• Increasing Returns to Scale – Larger firms are more efficient than small firms.
• Decreasing Returns to Scale – Smaller firms are just as efficient as large firms.

#### 2 Output increases when either capital input or labour input increases

• Marginal products of labour and capital are both positive ﻿$MP_{N}>0$﻿ and ﻿$MP_{K}>0$﻿
• More inputs yield more output.

#### 3 The Marginal Product of Labour decreases as Quantity of Labour increases

• The more labour input added, the less marginal product can be obtained.
• Slope (concavity) decreases in a production function. #### 4 The Marginal Product of Capital decreases as Quantity of Capital increases

• The more capital input added, the less marginal product can be obtained.

#### 5 The Marginal Product of Labour increases as the Quantity of Capital Input Increases

• Adding more capital increases the Marginal Product of Labour for each quantity of labour – if there is a worker to utilize the capital, then MPN increases. ### The Effect of a Change in Total Factor Productivity on the Production Function

• An increase in total factor productivity ﻿$z$﻿ has 2 effects.
• There is an upward shift in the production function as more output can be produced given capital and labour inputs
• Marginal product of labour shifts to the right, as it increases when ﻿$z$﻿ increases.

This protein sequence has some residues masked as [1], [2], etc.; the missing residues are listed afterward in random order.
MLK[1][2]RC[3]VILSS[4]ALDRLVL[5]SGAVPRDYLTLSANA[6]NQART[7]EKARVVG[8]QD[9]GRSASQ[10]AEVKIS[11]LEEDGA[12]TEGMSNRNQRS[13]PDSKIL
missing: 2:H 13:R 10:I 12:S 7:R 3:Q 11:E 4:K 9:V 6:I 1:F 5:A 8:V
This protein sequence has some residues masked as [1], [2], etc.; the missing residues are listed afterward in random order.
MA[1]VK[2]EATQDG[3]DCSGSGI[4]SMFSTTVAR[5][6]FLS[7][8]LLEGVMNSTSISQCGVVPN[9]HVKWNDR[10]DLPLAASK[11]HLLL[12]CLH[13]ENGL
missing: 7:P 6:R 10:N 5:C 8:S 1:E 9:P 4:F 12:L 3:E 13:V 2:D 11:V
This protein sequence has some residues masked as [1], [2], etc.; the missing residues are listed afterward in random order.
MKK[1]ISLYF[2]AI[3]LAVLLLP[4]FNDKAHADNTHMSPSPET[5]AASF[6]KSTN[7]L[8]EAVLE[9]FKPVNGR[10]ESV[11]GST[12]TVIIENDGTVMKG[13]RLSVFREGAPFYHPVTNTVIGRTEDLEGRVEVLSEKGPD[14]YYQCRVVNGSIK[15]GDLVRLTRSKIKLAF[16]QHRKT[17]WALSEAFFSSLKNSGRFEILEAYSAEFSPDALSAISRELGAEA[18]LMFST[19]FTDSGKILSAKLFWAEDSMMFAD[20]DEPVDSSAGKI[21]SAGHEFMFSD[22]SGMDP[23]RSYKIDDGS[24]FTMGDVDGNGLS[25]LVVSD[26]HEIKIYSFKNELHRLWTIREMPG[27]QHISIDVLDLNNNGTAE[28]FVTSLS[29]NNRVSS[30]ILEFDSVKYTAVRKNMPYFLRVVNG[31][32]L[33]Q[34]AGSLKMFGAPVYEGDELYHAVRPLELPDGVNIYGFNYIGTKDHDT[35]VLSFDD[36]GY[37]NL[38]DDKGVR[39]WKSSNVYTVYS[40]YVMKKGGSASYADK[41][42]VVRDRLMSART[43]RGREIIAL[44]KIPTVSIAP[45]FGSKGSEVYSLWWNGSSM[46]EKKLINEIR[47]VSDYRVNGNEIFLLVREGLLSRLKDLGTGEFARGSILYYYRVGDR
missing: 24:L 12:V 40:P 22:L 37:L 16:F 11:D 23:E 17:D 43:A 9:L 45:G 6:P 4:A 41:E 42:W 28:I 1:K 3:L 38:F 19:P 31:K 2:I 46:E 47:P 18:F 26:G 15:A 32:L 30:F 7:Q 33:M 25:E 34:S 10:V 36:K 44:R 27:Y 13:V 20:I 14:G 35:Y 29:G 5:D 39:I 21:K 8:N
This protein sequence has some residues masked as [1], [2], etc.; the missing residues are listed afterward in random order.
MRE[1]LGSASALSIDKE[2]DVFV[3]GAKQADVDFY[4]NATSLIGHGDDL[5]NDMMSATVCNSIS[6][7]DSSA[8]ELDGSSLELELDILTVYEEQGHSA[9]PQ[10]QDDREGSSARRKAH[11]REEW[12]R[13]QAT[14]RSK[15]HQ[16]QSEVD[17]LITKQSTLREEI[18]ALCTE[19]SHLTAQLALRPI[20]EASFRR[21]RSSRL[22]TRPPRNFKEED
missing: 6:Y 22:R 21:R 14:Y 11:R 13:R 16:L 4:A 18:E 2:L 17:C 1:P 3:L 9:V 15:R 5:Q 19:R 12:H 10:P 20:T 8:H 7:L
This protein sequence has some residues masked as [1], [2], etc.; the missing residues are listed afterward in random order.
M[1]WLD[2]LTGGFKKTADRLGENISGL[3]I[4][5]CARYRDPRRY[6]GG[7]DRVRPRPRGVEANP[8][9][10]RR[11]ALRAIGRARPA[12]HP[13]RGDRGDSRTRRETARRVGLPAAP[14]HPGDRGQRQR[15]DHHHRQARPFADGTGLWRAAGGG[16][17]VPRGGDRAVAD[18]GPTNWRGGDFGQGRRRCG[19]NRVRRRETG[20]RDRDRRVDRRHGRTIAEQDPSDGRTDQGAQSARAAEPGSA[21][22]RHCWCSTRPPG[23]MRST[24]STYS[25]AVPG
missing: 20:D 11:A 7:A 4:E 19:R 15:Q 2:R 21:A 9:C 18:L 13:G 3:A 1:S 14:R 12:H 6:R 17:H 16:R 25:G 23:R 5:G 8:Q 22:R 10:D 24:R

• Caused by -
• Anything that permits more output to be produced for given inputs, such as technological innovation (i.e. assembly line) increases ﻿$z$﻿.
• Good weather (for agricultural and construction) increases ﻿$z.$﻿
• Government regulations may decrease ﻿$z$﻿
• Increase in relative price of energy decreases ﻿$z$﻿ ### Profit Maximization Problem

• Representative firm behaves competitively – It takes the real wage as given. (Price at which labour trades for consumption goods)
• It wants to maximize its profits, given ﻿$Y – wN^{d}$﻿
• ﻿$Y$﻿ – Total revenue received from selling output, ﻿$wN^{d}$﻿ – total real cost of the labour input (total real variable costs).
• Subbing in the production function ﻿$Y = zF(K,N^{d})$﻿, the firm must choose ﻿$N^{d}$﻿ to maximize ﻿$\pi = zF(K,N^{d}) - wN^{d}$﻿
• ﻿$zF(K,Nd)$﻿ – Firm’s revenue,
• ﻿$wNd$﻿ – Variable cost
• ﻿$K$﻿ is fixed, and ﻿$\pi$﻿ is real profit.
• To maximize profits, the firm will choose ﻿$Nd = N^{\ast}$﻿ to get maximized profits ﻿$\pi^{\ast}$﻿ (which is distance ﻿$AB$﻿ in this graph)
• Located at Marginal Revenue = Marginal Cost, or ﻿$MPN=w$﻿. A firm’s marginal product of labour schedule is its demand curve for labour.